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But is there not an important sig- ual with the cosmopolitan and indiffernificance in the very fact which makes ent; it is the something sacred which our intellectuals desperate with indig- neither an individual nor a nation can nation, the fact that you cannot change afford to neglect. Mr. Forster, imthe "public mind” so rapidly as you pressed as he is with the need of can change its tramway services, its change, directed instead of haphazard, governments, or the place the cellar, nevertheless perceives that there are the crust of the earth, or the sky- permanent elements, belonging to charin which it is to be housed? It is eas- acter, in our blood and our tradition, ier to take a man up in an aeroplane which cannot be ignored without peril. than it is to make him agree that his Mr. Galsworthy, in The Patriciarh neighbor ought to run away with his is no longer the mere antagonist of the wife, or that his sons ought not to established order of things. He seems read Thucydides. Even amongst to have attained a sort of optimism those writers whom I have named there strangely at variance with his earlier is beginn ng to arise a half-formed views; to have perceived that running consciousness that amid all these through all these conflicts, revolutions, changes in circumstances we must be and evolutions, there is and has been a careful how we admit changes in char- certain national sense, a sort of colacter and in mental calibre; a con- lective reasonableness, which is consciousness that we are in need of some stantly making itself felt, and being fixed point by which the world may expressed in its best form by the leadbe enabled to retain its sanity. Now ers of opinion, the aristocrats of nathere are two classes of people who ture; that the torrent runs, as it were, believe in permanence; those who between solid banks; that in the long think that the world is the same al- run character triumphs over confusion. ways because they are too silly to open There is in this view, doubtless, the their eyes; and the very small class of danger of complacence. But it is those who have felt profoundly that all worth noting that the time is already things are changing in something more passing when the transformations than the Heraclitean sense, who have wrought by science and its attendant yet penetrated to the necessity of a agents can shake the soul within our permanence, of an organic human con- bodies. Science was applied to industinuity, underlying the multiplex cir- try, and it changed the appearance of cumstances and ideas of our life. England; it was applied to organic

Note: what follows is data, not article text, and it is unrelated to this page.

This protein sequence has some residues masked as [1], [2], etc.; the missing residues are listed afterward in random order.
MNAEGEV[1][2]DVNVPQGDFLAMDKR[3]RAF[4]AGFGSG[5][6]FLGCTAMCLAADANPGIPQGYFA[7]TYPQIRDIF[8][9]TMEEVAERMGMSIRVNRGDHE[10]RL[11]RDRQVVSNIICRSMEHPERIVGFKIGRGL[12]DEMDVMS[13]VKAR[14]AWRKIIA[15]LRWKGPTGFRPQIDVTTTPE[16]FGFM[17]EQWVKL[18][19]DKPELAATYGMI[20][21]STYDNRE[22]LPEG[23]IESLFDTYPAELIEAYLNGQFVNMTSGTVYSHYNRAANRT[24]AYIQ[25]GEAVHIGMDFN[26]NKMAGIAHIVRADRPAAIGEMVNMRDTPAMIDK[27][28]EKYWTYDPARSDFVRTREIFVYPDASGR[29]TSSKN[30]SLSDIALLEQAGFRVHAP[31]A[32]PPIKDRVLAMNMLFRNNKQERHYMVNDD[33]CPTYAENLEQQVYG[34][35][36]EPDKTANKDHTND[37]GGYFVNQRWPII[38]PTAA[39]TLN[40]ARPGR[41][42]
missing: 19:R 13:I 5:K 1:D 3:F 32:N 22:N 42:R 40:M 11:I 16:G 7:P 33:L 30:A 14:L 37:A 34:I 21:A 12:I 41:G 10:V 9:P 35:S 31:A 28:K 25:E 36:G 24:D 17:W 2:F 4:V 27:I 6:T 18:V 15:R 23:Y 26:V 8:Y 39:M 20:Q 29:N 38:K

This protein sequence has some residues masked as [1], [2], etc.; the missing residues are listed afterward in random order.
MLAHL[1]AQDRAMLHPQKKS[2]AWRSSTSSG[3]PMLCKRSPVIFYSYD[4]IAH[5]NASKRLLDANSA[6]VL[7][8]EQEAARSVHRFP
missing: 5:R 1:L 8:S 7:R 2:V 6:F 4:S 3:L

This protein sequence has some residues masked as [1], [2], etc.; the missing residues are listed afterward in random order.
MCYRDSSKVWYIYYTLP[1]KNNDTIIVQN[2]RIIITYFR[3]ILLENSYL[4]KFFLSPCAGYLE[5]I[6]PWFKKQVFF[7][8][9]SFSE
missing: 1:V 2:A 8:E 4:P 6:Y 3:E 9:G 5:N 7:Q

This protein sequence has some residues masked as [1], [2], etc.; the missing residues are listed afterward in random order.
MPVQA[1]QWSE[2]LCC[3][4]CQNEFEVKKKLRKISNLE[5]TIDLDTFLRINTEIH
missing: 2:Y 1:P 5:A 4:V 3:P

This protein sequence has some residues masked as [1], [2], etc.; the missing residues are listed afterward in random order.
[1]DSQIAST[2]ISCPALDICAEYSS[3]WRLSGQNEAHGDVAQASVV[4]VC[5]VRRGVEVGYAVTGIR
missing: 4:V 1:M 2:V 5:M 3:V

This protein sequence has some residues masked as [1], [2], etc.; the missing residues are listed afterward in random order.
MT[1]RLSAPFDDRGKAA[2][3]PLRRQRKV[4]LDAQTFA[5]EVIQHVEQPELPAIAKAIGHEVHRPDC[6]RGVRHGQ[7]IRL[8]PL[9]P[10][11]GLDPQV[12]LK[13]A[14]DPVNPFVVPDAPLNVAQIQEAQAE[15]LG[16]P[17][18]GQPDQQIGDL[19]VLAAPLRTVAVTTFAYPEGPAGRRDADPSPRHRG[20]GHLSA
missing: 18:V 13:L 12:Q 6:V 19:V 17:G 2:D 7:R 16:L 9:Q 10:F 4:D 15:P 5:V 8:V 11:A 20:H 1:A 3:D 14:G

And this brings me back to Mr. Fors. life, and it destroyed ancient history. ter and Mr. Galsworthy. “Howard's It was applied to religion, but before it End," the old-fashioned house which had quite demolished it, became its gives its name to Mr. Forster's novel, ally. It has been applied to morals, is contrasted with the new buildings aud has threatened them, but must which are occupied and vacated, which needs be called into their support. spring up on all sides and are vica- Character, becoming once again its riously inhabited, which draw nearer own master, promises to hold science and nearer to the garden and the wych- in leading-strings, to control the proelm of "Howard's End.” It is the digious, artificial, invented, but in. symbol of permanence, of the old or- creasingly manageable collective organder which “connects” the past with ism, and to make of England what it the present, the personal and individ- likes. The English Review.